I had a reputation for always being late. When my mother would ask me to do something my answer would be “In a minute.” I can recall her saying, “I’ll be on my deathbed, drawing my last breath, they’ll call you and you’ll answer ‘In a minute.” If a friend’s party was to begin at six, they would tell me five-thirty and expect me at six-fifteen.
My brother was worse than me when it came to being late. When scolded for his tardiness with the comment “The early bird gets the worm,” he responded, “The late worm misses the early bird.” We were quite a pair. To go somewhere together we had to plan on leaving hours before necessary because we knew we would both be late.
I have a friend whose business requires a great deal of travel. He was always rushing to the airport and boarding a flight just at the last minute. A few years ago, upon exiting a flight he responded to a page by picking up a phone in the terminal. After identifying himself, he was asked, “Do you own a 1998 blue Mercedes Benz?” When he responded that he did, the man on the other end of the phone inquired, “Do you have your car keys?” My friend checked his pockets and brief case and not finding the keys replied “No, why?” The man on the other end responded, “I didn’t think you had them, since your car is still running in front of the terminal.” Running late, he pulled up to the terminal and left the car running as he ran to his gate. Needless to say, he now allows plenty of time to catch a plane.
I had a boss who decided our weekly staff meetings should begin at six-thirty in the morning. I would awaken an hour before the meeting, rush to be there, only to sit and stew, as he would arrive an hour late. Week after week, I would listen to my colleagues grumble about the unfairness of having to wait. Agreeing with them that my time was as valuables as the boss’s, over time I reached the realization that I had been guilty of the same disregard of others. It was then that I resolved to no longer be perennially late.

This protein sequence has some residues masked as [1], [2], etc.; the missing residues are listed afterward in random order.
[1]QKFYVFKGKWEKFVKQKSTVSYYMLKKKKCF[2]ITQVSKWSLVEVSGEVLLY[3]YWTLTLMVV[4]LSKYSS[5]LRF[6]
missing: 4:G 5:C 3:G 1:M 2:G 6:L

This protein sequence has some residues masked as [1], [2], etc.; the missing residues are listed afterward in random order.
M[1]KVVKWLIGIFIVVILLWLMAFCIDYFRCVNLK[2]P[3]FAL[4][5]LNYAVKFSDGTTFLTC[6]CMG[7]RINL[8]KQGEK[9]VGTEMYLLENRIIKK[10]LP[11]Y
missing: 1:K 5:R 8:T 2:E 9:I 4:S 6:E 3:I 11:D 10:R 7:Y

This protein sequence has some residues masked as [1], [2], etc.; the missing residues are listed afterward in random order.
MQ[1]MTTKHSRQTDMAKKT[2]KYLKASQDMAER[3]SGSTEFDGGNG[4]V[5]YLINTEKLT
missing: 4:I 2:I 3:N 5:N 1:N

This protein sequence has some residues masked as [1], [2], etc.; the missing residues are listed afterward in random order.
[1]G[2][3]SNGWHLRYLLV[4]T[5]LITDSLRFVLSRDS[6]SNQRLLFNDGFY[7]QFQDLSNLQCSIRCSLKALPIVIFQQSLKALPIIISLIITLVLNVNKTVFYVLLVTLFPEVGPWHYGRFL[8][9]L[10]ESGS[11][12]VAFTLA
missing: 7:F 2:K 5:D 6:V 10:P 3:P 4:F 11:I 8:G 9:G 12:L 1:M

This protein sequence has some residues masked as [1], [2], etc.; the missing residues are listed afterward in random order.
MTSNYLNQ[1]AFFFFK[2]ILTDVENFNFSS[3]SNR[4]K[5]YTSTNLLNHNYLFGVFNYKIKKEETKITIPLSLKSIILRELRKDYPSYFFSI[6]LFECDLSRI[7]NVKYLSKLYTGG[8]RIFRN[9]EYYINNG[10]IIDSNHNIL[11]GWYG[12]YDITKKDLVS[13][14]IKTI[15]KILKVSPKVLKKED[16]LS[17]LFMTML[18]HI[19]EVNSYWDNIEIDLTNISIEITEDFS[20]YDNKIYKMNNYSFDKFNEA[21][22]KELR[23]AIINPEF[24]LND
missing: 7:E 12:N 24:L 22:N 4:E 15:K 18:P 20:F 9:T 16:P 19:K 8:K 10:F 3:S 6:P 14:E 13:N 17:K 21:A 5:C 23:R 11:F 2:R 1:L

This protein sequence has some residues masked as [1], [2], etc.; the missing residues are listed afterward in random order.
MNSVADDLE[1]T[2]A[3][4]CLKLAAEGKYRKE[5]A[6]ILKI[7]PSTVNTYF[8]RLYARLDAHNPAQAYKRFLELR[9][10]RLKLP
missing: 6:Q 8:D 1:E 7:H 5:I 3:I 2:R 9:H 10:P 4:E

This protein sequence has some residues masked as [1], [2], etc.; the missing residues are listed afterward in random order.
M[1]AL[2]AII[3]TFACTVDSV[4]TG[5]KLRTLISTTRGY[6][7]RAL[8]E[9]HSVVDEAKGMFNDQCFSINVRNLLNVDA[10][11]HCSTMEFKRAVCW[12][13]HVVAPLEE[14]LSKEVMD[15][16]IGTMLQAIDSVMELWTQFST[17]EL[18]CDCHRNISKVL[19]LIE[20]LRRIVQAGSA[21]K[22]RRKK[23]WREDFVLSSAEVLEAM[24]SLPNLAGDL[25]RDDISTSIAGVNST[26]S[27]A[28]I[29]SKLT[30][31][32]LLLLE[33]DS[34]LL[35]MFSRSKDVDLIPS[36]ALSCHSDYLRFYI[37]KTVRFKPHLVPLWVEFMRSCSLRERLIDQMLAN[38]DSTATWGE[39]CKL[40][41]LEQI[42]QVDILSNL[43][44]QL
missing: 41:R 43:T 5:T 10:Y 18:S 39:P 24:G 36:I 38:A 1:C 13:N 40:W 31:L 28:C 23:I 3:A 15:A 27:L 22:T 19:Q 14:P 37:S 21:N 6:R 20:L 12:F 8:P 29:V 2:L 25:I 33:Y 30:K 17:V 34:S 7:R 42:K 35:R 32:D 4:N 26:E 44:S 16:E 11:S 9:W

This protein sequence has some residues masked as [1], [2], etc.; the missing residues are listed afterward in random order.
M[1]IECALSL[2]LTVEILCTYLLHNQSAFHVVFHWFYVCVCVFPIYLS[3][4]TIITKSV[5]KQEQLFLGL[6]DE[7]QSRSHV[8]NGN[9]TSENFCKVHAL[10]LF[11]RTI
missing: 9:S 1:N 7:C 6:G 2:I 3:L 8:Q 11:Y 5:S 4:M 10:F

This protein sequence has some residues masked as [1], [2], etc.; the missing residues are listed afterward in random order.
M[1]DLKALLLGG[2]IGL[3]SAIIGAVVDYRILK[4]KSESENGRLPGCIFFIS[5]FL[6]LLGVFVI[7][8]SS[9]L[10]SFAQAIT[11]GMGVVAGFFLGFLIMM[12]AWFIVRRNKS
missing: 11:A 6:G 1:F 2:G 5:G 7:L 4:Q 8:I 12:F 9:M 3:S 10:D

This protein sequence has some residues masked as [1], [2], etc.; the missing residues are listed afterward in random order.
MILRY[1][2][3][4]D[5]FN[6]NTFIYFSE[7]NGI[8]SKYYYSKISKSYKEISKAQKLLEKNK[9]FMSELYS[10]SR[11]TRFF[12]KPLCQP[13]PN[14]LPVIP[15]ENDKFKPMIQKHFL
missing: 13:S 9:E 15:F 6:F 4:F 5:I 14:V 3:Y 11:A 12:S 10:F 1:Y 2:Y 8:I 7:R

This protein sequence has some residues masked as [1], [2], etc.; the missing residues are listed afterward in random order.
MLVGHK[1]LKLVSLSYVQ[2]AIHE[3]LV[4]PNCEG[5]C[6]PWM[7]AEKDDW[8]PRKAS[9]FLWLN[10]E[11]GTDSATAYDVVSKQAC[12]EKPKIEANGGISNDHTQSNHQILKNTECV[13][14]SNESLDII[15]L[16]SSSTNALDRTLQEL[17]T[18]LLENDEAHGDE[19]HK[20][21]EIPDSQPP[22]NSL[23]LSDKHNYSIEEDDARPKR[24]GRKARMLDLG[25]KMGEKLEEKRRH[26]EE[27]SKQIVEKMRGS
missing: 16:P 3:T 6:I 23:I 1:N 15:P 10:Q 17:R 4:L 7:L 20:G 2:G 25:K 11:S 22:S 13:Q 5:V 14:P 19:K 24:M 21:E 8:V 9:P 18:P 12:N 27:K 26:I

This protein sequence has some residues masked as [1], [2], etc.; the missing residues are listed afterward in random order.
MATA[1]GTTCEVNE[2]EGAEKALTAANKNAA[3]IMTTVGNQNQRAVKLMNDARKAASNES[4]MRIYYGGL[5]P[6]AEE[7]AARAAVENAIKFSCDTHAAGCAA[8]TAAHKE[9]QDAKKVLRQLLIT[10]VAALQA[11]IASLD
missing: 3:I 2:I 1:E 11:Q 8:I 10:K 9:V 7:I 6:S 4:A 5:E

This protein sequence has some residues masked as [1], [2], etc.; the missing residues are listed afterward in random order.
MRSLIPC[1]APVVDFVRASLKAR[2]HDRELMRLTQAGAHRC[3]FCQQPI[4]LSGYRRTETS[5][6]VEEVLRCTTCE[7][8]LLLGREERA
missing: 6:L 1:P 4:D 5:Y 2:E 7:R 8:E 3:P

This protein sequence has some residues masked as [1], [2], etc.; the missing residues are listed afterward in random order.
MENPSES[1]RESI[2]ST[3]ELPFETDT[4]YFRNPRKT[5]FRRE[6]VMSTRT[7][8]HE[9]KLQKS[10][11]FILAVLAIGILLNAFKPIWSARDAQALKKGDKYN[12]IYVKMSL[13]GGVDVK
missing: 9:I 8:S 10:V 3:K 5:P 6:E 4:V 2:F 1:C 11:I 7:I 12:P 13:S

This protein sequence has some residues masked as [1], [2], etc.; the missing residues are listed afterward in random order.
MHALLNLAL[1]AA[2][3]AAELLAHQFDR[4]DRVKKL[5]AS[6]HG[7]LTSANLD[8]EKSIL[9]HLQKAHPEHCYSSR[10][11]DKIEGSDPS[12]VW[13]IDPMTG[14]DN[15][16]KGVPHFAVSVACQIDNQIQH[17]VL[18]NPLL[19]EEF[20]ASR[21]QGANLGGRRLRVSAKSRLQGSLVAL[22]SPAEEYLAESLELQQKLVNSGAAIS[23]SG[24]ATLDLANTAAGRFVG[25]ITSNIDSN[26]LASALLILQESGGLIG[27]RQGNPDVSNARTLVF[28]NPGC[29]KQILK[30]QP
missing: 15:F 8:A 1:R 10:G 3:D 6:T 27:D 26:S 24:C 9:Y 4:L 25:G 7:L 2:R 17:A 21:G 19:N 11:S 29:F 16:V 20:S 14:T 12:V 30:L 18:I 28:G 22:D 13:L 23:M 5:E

We have many ways keeping up with time: wrist and pocket watches; alarm clocks; clocks on our computers; automated calendars and clocks on our cell phones. We measure time: the length of a ball game; the time it takes to bake a cake and how long to go from A to B. We record time: the hour and minute the plane struck the World Trade Center; the time of birth and the time of death. We talk about time: when it snowed in 1977; the year our team won the national championship and the last time we were all together. Perhaps we are obsessed with time because we don’t know how much of it we have left.
Since no one knows how much he or she has and more cannot be obtained, time is a person’s most valuable possession. When someone shares his or her time with you, it is a gift that should not be taken for granted. With friends and loved ones, that gratefulness is best demonstrated by giving time back: focusing, listening and sharing. While in business you demonstrate your appreciation of a customer’s time by returning value to him or her.
When you comprehend the value of time, you realize that it a gift to be treated with respect and received with gratitude. By being thankful for and respectful of others time, you will discover they will want to share more of it with you.
“Since time is the one immaterial object which we cannot influence — neither speed up nor slow down, add to nor diminish — it is an imponderably valuable gift.” – Maya Angelou